Psychobiology of Food Choice and Eating Behaviour - Emotions, food choice and eating behaviour

9 important questions on Psychobiology of Food Choice and Eating Behaviour - Emotions, food choice and eating behaviour

Why study emotions and food?

  • Emotions are omnipresent, also in food appraisal
  • many products taste good, have good nutrient quality, similar utilitarian product attributes and benefits
  • product may distinguish itself on emotional properties -> try to communicate an emotion with a product -> e.g., CocaCola Happiness

How to measure emotions?

Research Question determines the instrument.
- explicit vs implicit
- verbal vs non-verbal
- physiological changes > experienced emotion > behaviour 

There are psychological methods and physiological methods:

What are some often used questionnaired with emotions/mood?

  • Profile of mood state (POMS); 65 adjectives.
    • to diagnose people with mood disorders
    • focus on negative emotions: tension, depression, anger, fatigue, confusion, vigour
  • Multiple Affective Check List (MAACL); 66 adjectives
    • also focuses on negative
    • anxiety, depression, hostility, ssensation seeking, positive affects

>> not very helpful for food related research, since you have not much negative feelings towards food
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What about emotions related to food?

  • Basic emotions > generally negative (angry, fear, sad)
  • discrete emotions > many do not seem to be relevant for food
  • POMS, MAACL > generally negative
  • is this useful? No

What are Temporal Dynamics of Emotions (TDE)?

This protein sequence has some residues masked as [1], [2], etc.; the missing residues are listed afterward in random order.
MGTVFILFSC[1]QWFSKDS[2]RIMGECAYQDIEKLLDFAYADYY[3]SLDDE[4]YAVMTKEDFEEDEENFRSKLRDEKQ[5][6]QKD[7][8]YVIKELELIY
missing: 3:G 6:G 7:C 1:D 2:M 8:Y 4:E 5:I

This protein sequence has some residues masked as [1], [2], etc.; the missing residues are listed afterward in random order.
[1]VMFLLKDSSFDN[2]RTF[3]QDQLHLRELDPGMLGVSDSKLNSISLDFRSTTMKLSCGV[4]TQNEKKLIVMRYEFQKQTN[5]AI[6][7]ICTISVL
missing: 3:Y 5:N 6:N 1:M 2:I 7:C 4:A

Emotions are a series of dynamic events that unfold over time, not a single discrete response
- challenge: static instruments result in "snapshots"

How to measure emotions by observations behaviour?

  • Monitoring facial expressions
  • Self-Assessment Manikin (SAM)
  • PrEmo
    • non-verbal
    • culture-independent
    • mixed emotions

Food -> mood
Changes in appetite

Immediate change in relation to food consumption

Food -> mood
Sensory effects

Hedonic attributes
Sweet tastes influence mood by activating neural substrates of reward in the brain.
Endogenous opiods (endorphins) are released during stress and alleviate pain

Food -> mood
Sensory effects + cognitive expectations

Hedonic responses - (un)pleasantness -> negative/positive mood

- perceived sweetness of a 0 energy drink was correlated with changes in plasma glucose levels
- intensity of negative mood after eating energy dense foods in small amounts was stronger in obese than in non-obese subjects

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